Brexit: What UK Inward Investment Agencies Should Do Now

Thursday, 30 June 2016
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In the week since the EU referendum result, I've spoken with several UK investment promotion agencies and businesses, and heard the full range of post-Brexit concerns. Extreme economic and political uncertainty is putting business investment plans on hold. Companies are concerned about EU market access, retaining EU national workers (at both the 'knowledge' and lower skilled ends of the scale) and their places in supply chains that cut across EU national borders.

Just a couple of days ago, I was convinced that the post-Brexit settlement would inevitably involve the UK accepting free movement of labour in return for access to the single market - politicians, I thought, would baulk at the economic consequences of pulling out. Yesterday, though, politicians from across the spectrum emphasised the primary importance of controlling immigration - even if that meant UK companies paying tariffs to access the EU market. I, for one, am sceptical that under this scenario barriers to dealing with the EU would be as straightword as small EU duties on imports from the UK.

So, the only thing we can be certain of right now is uncertainty. Isn't it inevitable, therefore, the UK investment promotion agencies will be plunged into a state of paralysis?

When I thought about this, I was reminded of a related economic crisis, 24 years ago. At lunchtime on 16th September 1992, I found myself in a Derbyshire pub watching the ERM crisis unfold on a TV screen. There was shock as the UK government increased interest rates rapidly from 10% (already high!) to 15% - for some it meant impossible mortgage repayments. Then a lighthearted fatalism set in. 'I'm done for' was the common sentiment. 'But why worry - we're all done for! Get another round in!'

In the end, the sky didn't fall in after Black Wednesday; it tends not to. With the usual caveats (war, most obviously) worst case scenarios tend not to come about.

For post-Brexit UK, a number of scenarios are possible - conceding on immigration and staying in the single market; restricting immigration and accepting barriers to EU trade. But even if that happens, other features of the UK's business environment are likely to remain advantageous to businesses, or could change in their favour: corporation tax; bureaucracy and regulations; the value of the pound.

Whatever happens, UK investment promotion agencies will be dealt a hand of cards - some good, some less so - that they will need to turn into distinctive, compelling Inward Investment Value Propositions for businesses. And it's highly unlikely that the hand will be all bad - in the world's fifth largest economy, potentially winning value propositions will still be there.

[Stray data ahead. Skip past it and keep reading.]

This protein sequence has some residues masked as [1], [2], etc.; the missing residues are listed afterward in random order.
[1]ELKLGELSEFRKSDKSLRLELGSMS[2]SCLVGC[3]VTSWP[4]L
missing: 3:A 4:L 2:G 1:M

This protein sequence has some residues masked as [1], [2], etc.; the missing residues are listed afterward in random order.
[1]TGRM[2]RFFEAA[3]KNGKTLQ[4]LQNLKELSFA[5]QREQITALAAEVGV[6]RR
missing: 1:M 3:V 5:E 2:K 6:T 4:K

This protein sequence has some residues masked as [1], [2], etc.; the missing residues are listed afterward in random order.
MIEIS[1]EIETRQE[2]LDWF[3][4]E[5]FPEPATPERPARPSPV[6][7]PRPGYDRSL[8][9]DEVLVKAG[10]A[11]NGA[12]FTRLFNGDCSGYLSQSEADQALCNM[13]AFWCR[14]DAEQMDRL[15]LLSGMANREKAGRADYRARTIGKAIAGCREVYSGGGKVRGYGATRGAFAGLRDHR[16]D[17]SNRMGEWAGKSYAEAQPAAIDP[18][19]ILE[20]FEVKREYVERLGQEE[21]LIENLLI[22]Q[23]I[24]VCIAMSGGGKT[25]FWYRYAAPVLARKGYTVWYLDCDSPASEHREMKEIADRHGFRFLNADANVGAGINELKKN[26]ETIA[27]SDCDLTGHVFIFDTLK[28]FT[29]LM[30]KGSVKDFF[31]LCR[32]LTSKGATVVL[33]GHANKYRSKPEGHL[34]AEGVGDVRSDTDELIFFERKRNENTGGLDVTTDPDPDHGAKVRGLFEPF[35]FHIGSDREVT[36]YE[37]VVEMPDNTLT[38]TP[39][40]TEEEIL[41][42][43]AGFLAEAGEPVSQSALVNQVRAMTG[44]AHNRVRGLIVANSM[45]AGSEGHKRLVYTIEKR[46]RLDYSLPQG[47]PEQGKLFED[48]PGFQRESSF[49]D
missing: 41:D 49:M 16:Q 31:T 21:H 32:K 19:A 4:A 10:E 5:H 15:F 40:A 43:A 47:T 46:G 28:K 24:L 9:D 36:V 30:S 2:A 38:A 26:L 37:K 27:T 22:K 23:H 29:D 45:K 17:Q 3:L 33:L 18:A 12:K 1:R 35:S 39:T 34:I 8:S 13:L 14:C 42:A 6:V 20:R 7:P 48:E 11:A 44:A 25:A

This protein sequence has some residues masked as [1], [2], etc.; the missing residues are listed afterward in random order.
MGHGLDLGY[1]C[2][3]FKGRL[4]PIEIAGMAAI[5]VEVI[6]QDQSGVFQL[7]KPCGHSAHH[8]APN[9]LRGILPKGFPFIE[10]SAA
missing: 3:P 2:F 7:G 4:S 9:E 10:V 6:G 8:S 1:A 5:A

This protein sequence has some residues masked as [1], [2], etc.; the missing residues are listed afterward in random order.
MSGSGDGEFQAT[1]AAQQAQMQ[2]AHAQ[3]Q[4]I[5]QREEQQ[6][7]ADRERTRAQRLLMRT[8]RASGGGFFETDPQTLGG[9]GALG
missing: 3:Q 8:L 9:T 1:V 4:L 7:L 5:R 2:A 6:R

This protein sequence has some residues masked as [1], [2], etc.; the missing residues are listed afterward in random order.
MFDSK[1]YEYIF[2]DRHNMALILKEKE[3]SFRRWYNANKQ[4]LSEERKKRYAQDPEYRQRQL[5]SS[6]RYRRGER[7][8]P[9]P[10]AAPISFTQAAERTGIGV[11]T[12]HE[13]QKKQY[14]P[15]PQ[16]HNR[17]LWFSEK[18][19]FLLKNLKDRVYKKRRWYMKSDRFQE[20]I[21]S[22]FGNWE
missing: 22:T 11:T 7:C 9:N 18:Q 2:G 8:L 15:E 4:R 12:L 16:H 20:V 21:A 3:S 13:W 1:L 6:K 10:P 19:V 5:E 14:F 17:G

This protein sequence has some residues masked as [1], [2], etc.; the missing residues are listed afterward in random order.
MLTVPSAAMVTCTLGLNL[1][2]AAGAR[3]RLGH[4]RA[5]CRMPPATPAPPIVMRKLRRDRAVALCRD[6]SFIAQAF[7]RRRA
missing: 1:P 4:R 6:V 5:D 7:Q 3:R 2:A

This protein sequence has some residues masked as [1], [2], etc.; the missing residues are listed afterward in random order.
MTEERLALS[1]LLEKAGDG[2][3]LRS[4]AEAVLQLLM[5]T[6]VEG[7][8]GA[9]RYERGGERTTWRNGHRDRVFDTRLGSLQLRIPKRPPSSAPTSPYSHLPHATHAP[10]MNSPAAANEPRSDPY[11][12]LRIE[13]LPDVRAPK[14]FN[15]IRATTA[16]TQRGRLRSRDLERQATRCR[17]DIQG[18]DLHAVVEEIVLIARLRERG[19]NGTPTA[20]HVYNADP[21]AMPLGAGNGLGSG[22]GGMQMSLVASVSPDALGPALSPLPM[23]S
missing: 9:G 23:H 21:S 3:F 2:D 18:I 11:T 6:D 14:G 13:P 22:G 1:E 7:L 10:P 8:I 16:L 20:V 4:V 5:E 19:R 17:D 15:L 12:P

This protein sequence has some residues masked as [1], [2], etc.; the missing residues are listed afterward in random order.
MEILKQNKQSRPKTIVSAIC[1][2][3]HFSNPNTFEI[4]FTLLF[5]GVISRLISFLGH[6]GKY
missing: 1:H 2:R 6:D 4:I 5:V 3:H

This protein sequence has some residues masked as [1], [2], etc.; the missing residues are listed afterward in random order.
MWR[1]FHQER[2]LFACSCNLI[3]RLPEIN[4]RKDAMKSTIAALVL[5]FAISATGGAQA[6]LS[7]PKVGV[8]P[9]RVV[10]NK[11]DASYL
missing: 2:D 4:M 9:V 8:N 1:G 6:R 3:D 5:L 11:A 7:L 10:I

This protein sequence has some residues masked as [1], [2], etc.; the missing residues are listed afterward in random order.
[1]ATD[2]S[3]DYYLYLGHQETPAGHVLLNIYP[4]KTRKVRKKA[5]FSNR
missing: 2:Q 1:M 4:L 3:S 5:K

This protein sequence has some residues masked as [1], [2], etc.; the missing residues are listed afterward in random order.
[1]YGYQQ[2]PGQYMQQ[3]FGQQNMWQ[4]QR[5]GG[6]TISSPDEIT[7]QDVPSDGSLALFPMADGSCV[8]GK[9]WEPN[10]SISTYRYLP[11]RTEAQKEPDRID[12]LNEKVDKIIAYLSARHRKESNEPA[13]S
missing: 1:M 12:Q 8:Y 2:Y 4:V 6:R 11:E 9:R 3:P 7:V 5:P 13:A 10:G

Right at this moment, there are several aspects of these value propositions that have big question marks against them - most obviously relating to EU market access. But equally, there are several elements that agencies can develop, refine and back up with the latest data, in readiness for the less uncertain business climate that will inevitably come - their industry clusters, labour force profiles, knowledge bases and property solutions. As always, the answer to a challenging competitive environment is to identify strengths and value, and communicate them to target businesses as effectively as possible.

Download Clarity's E-Book, The Inward Investment Marketing System: learn more about developing and communicating outstanding Inward Investment Value Propositions.

The other priority for inward investment agencies should be to stay close to their incumbent businesses, especially those with overseas ownership. Identify their concerns and potential risks; do everything possible to support local management teams and help them to make the case for retaining and expanding UK operations. Again, high-quality facts and data about your location's advantages are key. But so are creative solutions and local network building, in areas including skills development and planning.

As is so often the case with companies during tough economic times, many of the consequences of this shock could, ultimately, be positive for UK investment promotion agencies - sharper value propositions, better data, improved sales and marketing practices and stronger relationships with businesses. All of which will reap rewards when the uncertaintly is finally over.

Author:

Nick Smillie
MD, Clarity Business Strategies Ltd.
Connect with Nick on LinkedIn



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